Inspiration & hope at TEDxFulbrightDublin 2016
Dr Conor Purcell blogs about Dublin’s TedxFulbright 2016 which took place on 6 February with speakers discussing climate change, STEM, and the arts, under the selected theme of ‘Old Myths and New Realities’. The event’s hosts, Ireland’s Fulbright Commission, teamed up with TEDx to host a day of talks from some of our greatest thinkers, both home-grown and from abroad. Among the 15 speakers this year were 7 Fulbrighters. Since the early naughties TED talks (meaning Technology, Entertainment, Design) have become a global phenomenon. (Videos of all talks will be available at www.tedxfulbrightdublin.ie shortly.)
“Smock Alley Theatre is calm and quiet. The venue alight with classic red, and the pre-TED environment tense, but optimistic. Producers, communicators, and speakers, all shuffle about the place, awaiting the day ahead; a day which for many will be their first encounter of such an event.
Soon come the public and the noise of chatter gradually rises. The venue fills, sold out due to overwhelming demand. The early morning staff and volunteers now disappear behind the masses of paying public.
Then, out of nowhere the noise drops off again, the lights reduce, all red, all silent. There is absolute silence, and then the tumble of fast, heavy, feet. Darting on stage is MC Chris Gordon – the glue who will bind it all together – immediately alive with charisma and humour, heralding in the beginning of the 2016 TEDx Fulbright talks. He exclaims to the crowd, ‘How’s it goin’ Dublin?!’, and they roar back an enthusiastic response, clapping their hands, and stamping their feet. The much awaited talks commence.
Up first is MIT’s Marguerite Nyhan, a former Fulbright scholar, with a no-nerves delivery of her topic ‘How sensors and data are transforming urban life’, incorporating stunning visuals to show us how a future utilising real-time, dynamic, sensors across our cities will allow us build a more sustainable, knowledge driven, future.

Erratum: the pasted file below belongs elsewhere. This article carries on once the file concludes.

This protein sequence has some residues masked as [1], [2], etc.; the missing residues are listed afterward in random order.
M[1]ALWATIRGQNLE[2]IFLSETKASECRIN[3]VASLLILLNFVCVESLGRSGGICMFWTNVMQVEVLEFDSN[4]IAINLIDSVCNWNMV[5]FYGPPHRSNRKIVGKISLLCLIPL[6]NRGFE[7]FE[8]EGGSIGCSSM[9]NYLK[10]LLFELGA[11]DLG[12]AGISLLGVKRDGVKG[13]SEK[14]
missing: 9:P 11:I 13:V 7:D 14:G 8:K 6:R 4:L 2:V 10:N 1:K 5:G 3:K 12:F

The next talk comes from Patrick Paul Walsh, a former Senior Adviser to the UN Sustainable Development Solutions Network at the Earth Institute, Columbia University, entitled ‘UN 2030 Sustainable Development Agenda’, which advocates for reviewed energy use in our daily lives. Next Ciarán Pollard tells us ‘How nature is on our side’, calling for increased protection of global biodiversity and expansion of marine conservation zones.
Triona McGrath of NUI Galway gives a foreboding talk on ‘Ocean acidification – the evil twin of climate change’, where the challenges facing future oceans are outlined. She asks the audience ‘Why do we care?’, and in answer states that ‘ocean acidity is happening faster than any time in the past 55 million years. In the past such acidification events coincided with mass extinction events.’ Triona provides us with a clear message that we need to act now in order to affect positive future change, maintaining a healthy global marine system.
At this stage of the day social media is alive and the twitter machine is on fire, with #TEDxFD trending 3rd in Ireland. The talks move on to inspirational stories, a staple of the TED style.
Starting us off is Gillian Murphy, PhD candidate in Applied Psychology at UCC, speaks of her research into the myths which our memories often generate. Such false memories are a consequence of our dynamic, non-static, memory system.
Next is the inspirational Ruairí McKiernan, a social campaigner, with a talk entitled ‘How hitchhiking gave me hope for humanity’. Ruairí is a presidential appointee to Ireland’s Council of State. He explains how the uplifting process of hitching across the world gave him a sense for people and the depth of humanity – of joys, of problems – and how in a time of crisis setting off again to meet people, he was able to save himself. Stating that ‘community is the medicine to heal us’ ultimately Ruairí is advocating for a world of courage, kindness and compassion.
Ruairí is followed by Grainne McKeever, a PhD student and comedian, who asks the audience ‘who has heard the rumour that women aren’t funny?’. She goes on to describe how these myths develop in our societies, and only by challenging them can we make for positive change. The talk is motivational and inspiring, informing us all that we must do our part in advocating for change.
After lunch we are graced with beautiful guitar and banjo picking, stunning harmonies, and haunting lyrics from musical duo Ye Vagabonds. Playing two extraordinary pieces they hold the attention of the audience, who now with their bellies full are psyched for the next session of talks.